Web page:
Mike Bailey is a professor in computer science at Oregon State University. His areas of interest include scientific visualization, high performance computer graphics, solid freeform fabrication, geometric modeling, and computer aided design and analysis.
Mike received his Ph.D. from Purdue University in computer graphics and computer aided design in 1979. From 1979-1981 he was a member of Sandia National Laboratories' technical staff, specializing in developing 3D graphics tools for mechanical designers. From 1981-1985, Mike was an assistant and associate professor at Purdue University. In 1985, Mike became the director of advanced development at Megatek Corporation, where he managed a group of engineers who were charged with developing Megatek's next generation of computer graphics technology. From 1989-2004 Mike was the director of visualization at the San Diego Supercomputer Center and an adjunct professor at the University of California San Diego. He joined the Oregon State faculty in 2004.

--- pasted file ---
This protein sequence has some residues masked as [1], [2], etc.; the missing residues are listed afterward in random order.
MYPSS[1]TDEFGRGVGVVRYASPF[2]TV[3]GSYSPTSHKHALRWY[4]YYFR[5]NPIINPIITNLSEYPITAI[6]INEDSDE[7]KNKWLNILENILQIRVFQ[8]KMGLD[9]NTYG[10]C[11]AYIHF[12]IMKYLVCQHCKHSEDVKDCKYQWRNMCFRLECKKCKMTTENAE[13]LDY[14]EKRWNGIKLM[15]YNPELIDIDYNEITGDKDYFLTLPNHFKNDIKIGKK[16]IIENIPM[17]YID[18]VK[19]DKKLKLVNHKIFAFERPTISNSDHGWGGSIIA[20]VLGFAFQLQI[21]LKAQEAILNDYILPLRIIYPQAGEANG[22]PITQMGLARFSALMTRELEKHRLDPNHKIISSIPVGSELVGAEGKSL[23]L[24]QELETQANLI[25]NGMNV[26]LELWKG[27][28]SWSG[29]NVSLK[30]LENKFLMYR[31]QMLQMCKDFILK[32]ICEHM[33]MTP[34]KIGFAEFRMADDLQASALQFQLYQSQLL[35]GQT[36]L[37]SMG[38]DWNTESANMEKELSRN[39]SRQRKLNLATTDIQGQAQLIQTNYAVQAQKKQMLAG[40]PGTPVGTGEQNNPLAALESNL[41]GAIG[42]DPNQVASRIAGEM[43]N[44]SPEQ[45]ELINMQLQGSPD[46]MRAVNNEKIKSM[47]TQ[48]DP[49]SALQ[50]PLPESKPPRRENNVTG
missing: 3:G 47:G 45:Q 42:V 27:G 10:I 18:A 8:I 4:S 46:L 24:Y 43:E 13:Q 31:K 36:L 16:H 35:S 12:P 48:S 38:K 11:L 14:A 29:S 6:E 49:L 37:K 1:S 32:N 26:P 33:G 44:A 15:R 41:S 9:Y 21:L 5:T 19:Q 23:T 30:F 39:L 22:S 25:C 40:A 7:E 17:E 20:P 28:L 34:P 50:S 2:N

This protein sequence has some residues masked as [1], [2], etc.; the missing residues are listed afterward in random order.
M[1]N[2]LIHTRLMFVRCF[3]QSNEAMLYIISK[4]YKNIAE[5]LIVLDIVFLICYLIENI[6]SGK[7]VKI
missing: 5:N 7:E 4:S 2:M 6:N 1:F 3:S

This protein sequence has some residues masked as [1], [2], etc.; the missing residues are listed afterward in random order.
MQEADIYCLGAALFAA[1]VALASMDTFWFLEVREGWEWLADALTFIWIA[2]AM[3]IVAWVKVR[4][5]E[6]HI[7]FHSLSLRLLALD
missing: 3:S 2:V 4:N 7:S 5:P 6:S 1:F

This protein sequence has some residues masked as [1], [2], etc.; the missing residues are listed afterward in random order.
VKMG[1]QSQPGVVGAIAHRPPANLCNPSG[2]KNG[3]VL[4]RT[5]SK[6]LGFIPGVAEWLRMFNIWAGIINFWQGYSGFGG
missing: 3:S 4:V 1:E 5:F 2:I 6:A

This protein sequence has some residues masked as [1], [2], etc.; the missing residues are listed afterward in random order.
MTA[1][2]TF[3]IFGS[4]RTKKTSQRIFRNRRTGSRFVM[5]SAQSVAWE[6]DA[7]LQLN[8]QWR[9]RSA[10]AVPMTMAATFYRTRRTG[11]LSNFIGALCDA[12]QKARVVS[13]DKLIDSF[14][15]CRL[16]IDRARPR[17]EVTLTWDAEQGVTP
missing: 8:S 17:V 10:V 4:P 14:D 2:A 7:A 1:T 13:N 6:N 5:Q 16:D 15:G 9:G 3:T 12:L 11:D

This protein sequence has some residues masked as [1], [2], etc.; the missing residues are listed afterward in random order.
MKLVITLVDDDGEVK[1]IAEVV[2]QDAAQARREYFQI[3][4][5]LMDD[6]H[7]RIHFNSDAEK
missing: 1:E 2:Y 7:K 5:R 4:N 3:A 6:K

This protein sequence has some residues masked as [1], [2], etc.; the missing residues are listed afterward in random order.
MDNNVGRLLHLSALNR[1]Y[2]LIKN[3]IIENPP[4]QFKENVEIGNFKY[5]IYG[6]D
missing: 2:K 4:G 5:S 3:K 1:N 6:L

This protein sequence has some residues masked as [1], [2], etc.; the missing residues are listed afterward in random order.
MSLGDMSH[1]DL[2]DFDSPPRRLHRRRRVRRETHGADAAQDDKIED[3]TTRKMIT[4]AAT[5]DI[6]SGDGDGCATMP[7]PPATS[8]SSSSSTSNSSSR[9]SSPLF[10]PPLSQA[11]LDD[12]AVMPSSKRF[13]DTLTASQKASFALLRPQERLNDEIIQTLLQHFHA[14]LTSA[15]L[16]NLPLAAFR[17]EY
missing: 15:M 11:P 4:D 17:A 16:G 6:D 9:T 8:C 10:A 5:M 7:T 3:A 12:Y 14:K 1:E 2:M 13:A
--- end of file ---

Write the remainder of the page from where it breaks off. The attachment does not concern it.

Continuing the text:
Mike is a member of the Association of Computing Machinery (ACM), the Special Interest Group on Computer Graphics (ACM-SIGGRAPH), the Institute of Electrical and Electronics Engineers (IEEE), and the American Society of Mechanical Engineers (ASME). He has served on a number of conference committees, including co-chairing the 1991 SIGGRAPH international conference and the IEEE Visualization conference in 2001.
Mike has presented numerous technical papers and short courses at a variety of conferences and workshops.
Mike has taught a variety of college classes to over 2,900 students. UCSD's graduating computer science seniors voted him Teacher of the Year 5 years in a row, from 1997-2002.
- Scientific visualization
- High performance computer graphics
- Solid freeform fabrication
- Geometric modeling
- Computer aided design and analysis.
Scientific visualization is an exciting area because there are no rules.
Any hardware or software technique that adds insight to data is fair game.
At OSU, we are working with a variety of fascinating graphics hardware such as stereographics, stereoprojection, true 3D devices, volume graphics accelerators, a 3D fabrication machine, and a 3D tracker in an effort to bring insight to scientific and engineering data.
Besides working with our colleagues in computer science, we are working with researchers in forestry, oceanography, geology, cognitive psychology, medicine, and electrical, mechanical, and structural engineering.
Projects include: GPU programming for volume and flow visualization, volume data analysis and interaction, dome projection, stereo displays, tsunami visualization, mechanical stress absoption, and understanding the proliferation of a tree virus.